I’m extremely happy with my life. I don’t have to be on the front lines. Not everyone is cut out for that. And I can build systems that help doctors be better doctors and patients be better patients. I can build a platform that makes doctors more accessible, because accessibility is the best prevention. I’m honestly the luckiest man having stumbled into my newfound profession. I’d like to say this was all part of some grand masterplan, but my plan was to create my life by always being on the lookout for opportunities to build things that make healthcare better.
And I can look in awe at those amazing healthcare professionals who are on the front lines sawing babies out of sewer pipes in China. Hug one of them if you know one tonight and just say thank you. They sacrificed a blissfully ignorant worldview that most of us are lucky enough to have, to witness firsthand the shit of the world so they can save others. They are a special breed.
In this photograph taken on April 17, 2013, fifteen month old Roona Begum is tended to by doctors and family at a local hospital in Gurgaon on the outskirts of New Delhi. Doctors have successfully carried out life-saving surgery on an Indian baby suffering from a rare disorder that caused her head to swell to nearly double its size, a neurosurgeon told AFP on May 15, 2013. “The surgery went perfectly, much better than expected,” Sandeep Vaishya said after the procedure on 15-month-old Roona Begum, speaking to an AFP reporter inside the operating theatre at a hospital in New Delhi.
Credit: SCHMIDTROBERTO SCHMIDT/AFP/Getty Images
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Purkinje neurons play an essential role in motor function. Here the Purkinje neurons reach their arbor-like dendrites into the molecular layer of the developing cerebellum of a mouse. The mostly green cells at the bottom left are cerebellar granule cells, which relay information from the nervous system to the Purkinje neurons.
Alright, moving along to dopamine (DA), which is probably my favorite neurotransmitter (and likely yours too- even though you don’t realize it!). Dopamine is the neurotransmitter involved in addiction (shown above for cocaine- since cocaine blocks the dopamine transporter, it causes dopamine to stay in the synapse longer), and basically anything rewarding. When you get a surprise or win some money, dopamine is what causes that feel-good rush! It’s the transmitter involved in reward, but it also has other functions as well- it helps with prefrontal concentration, accurate movements, control of thoughts (too much can cause hallucinations), etc. It’s really an incredible molecule!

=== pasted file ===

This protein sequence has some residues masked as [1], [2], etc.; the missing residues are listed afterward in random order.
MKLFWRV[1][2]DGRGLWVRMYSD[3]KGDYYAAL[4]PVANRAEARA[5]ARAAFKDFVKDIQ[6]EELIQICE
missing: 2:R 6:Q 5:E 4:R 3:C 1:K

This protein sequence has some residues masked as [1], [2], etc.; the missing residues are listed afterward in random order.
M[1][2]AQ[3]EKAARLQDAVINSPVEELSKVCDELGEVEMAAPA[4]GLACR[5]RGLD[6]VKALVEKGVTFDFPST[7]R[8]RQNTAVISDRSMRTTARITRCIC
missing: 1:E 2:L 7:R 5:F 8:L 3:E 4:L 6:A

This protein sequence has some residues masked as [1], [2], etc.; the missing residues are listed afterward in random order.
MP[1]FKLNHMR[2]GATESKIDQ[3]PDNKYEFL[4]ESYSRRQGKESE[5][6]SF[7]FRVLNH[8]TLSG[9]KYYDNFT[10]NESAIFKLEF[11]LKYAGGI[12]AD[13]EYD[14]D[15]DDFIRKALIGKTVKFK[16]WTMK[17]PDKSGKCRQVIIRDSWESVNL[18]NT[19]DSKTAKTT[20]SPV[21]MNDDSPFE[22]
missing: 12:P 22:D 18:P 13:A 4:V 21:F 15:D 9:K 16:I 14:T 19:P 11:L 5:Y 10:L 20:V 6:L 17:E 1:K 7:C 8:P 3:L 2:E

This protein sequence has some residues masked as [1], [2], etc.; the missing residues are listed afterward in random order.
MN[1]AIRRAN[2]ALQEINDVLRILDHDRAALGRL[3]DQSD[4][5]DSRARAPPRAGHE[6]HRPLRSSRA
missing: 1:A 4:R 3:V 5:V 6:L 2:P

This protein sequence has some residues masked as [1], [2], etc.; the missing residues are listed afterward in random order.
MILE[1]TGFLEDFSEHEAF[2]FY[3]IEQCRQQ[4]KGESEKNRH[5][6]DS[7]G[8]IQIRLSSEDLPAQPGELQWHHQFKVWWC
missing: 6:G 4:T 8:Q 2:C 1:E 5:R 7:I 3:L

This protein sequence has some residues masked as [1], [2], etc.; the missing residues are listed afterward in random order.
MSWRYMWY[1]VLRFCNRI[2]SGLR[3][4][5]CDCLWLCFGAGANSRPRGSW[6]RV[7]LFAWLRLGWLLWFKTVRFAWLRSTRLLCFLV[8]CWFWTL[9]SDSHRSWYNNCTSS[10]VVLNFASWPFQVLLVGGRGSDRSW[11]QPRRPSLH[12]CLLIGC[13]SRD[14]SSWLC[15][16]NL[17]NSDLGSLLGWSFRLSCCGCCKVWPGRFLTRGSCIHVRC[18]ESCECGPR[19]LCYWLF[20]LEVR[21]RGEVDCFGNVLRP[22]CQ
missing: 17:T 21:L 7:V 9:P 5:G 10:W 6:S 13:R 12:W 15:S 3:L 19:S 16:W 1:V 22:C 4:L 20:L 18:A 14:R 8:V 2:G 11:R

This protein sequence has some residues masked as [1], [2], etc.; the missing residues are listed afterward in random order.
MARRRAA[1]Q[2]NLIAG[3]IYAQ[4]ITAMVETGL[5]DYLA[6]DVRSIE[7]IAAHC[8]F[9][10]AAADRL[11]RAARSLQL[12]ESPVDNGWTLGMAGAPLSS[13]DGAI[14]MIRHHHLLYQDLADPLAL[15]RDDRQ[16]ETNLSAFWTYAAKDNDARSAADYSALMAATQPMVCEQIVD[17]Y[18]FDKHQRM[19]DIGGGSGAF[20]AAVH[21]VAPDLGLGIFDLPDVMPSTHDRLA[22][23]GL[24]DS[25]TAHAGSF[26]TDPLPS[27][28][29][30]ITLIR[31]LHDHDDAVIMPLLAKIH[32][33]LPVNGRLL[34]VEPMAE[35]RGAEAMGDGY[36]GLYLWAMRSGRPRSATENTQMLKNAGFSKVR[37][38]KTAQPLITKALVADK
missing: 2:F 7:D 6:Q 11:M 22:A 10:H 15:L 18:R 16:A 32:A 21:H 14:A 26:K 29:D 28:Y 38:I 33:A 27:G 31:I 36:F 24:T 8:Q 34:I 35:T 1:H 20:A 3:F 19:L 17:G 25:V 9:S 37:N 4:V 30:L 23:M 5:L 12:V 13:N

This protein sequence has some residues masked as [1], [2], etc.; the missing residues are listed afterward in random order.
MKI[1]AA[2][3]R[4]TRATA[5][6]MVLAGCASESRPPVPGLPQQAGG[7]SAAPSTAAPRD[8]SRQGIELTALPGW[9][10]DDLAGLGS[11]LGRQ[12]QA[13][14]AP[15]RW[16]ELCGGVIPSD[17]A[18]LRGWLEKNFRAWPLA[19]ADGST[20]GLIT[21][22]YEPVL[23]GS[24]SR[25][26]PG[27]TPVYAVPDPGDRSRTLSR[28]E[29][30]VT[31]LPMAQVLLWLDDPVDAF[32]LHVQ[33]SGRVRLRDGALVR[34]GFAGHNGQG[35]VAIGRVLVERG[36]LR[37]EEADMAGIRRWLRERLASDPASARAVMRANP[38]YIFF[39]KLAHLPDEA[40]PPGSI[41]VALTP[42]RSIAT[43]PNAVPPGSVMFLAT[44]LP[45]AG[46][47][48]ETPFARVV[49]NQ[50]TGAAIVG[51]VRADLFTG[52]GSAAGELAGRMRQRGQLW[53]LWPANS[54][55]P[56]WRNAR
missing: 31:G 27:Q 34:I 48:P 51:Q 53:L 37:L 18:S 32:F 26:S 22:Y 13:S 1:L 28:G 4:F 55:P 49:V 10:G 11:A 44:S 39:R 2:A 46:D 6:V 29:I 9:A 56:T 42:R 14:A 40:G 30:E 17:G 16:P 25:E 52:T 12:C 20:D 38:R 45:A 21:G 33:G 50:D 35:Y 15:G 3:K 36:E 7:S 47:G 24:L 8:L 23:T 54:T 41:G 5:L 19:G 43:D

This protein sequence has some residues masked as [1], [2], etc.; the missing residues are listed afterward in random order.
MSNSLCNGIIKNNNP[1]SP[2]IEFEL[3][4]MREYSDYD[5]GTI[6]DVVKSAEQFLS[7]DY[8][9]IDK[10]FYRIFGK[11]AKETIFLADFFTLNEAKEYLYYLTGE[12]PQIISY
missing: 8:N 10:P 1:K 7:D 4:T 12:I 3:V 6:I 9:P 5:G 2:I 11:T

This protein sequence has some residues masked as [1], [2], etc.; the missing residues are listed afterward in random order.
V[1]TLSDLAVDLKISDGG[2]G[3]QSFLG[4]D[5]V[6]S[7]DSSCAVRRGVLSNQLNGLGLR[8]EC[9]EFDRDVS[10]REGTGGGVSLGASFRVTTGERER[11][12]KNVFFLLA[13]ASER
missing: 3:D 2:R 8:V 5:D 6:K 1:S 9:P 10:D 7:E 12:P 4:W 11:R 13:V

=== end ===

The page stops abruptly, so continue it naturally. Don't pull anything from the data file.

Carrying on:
Dopamine is produced in the Ventral Tegmental Area (VTA) and Substantia Nigra (SN) in the midbrain and has widespread effects throughout the brain- in the basal ganglia circuitry and throughout cortex. I’ll be talking more about this one in coming posts since it’s quite fascinating to me!
AMCAS® (American Medical College Application Service) application opens today May 8th
Here we go! I wish all the applicants for entering class of 2014 all the best.
The Achilles tendon is the strongest tendon in the body, a subject to a person’s entire body weight with each step. Located in the posterior leg, it connects the calcaneus (the heel bone) to the lower leg muscles (gastrocnemius (calf), soleus, and plantaris muscles). The Achilles raises the heel and transfers weight to the toes.
While the strongest, it’s also the most commonly injured, with full and partial ruptures occurring during activities requiring sudden stretching such as sprinting. The tendon can be subject to forces of 3-12 times body weight during a sprint or push off. Excessive force may cause a partial tear or complete rupture. The treatment of an Achilles rupture requires complete immobilization and often surgical repair. More details on the symptoms, diagnosis and treatment can be found here.